Hackers of GSAS Site Claim the Site is Unsecured
Hackers hacked into the Website of Graduate School of Arts and Sciences (GSAS) of Harvard University on February 18, 2008. The hack apparently occurred when someone made the site's database files accessible on a P2P (Peer-to-Peer) file-sharing network, claiming to demonstrate that the server of the university lacked security.
The hacker was identified as "kaboom73" and he uploaded a 125-megabyte file, containing the site server's backup, the username and password of the site administrator, the database of the site, and address list, to Pirate Bay, a torrent site.
The intruder posted four important files of the GSAS onto the BitTorrent file-sharing network or P2P network. Thereafter, he listed the files on Pirate Bay, a site for tracking torrents, which are information files that manage BitTorrent users' download contents.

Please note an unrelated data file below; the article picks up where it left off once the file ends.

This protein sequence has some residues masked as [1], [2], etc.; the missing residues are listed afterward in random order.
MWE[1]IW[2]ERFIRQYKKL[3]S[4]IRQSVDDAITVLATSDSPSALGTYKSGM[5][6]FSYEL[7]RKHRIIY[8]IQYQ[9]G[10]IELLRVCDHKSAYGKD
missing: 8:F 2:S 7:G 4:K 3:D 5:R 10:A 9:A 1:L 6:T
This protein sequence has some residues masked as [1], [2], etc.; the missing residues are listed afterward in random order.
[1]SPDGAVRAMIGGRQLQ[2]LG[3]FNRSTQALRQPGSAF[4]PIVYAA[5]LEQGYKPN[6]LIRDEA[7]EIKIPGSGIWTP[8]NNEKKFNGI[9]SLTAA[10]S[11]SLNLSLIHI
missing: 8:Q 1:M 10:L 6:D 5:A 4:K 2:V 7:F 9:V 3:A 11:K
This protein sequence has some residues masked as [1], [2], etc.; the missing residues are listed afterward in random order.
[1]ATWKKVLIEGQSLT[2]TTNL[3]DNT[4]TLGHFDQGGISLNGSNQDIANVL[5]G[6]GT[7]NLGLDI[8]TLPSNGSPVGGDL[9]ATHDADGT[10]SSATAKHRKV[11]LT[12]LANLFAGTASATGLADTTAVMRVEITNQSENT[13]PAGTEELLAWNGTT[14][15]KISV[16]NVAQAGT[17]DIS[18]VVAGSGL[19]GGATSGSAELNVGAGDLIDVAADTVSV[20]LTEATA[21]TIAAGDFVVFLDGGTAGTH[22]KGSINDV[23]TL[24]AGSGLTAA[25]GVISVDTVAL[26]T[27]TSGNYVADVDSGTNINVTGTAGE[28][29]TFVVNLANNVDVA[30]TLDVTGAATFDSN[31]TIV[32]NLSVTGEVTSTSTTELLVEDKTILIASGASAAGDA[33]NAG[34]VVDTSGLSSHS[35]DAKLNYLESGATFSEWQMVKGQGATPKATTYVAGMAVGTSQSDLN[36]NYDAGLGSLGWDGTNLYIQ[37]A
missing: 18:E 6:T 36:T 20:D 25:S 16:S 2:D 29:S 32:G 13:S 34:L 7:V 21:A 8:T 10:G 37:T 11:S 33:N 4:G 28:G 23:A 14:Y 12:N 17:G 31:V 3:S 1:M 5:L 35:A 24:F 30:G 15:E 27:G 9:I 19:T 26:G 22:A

The posting of the database file had an accompanying statement that was grammatically wrong. The statement announced that the purpose of the hack was to show how Harvard's server lacked security, and to question the skill of the system administrators at the University.
The message, in rather broken English, said that it is a backup file of gsas.harvard.edu. It was being released to demonstrate the absence of security on Harvard's server and to show how persons, like the server's administrators, don't know the way to protect a Website.
The message posting described the unlawfully accessed files, as backup for the server of GSAS site, a joomla.sql data file, also a backup for the Website, the contact list, and one file referred to as "other minor things".
There was another file along with the Website file release, named password.txt, displayed a message calling the site administrators stupid people who don't use a proper (secure) password.
On the day of the hack, the GSAS Website was taken offline and restored just the next day.
The attack was not the first time on the GASA Website. Server of the Faculty of Arts and Sciences of GSAS was invaded several times during 2003 summer when a Brazilian attacker hacked the Website. Again in 2005, the University Websites were breached when hackers distributed admission information from high-profile business institutions, including the Harvard Business School.
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» SPAMfighter News - 25-02-2008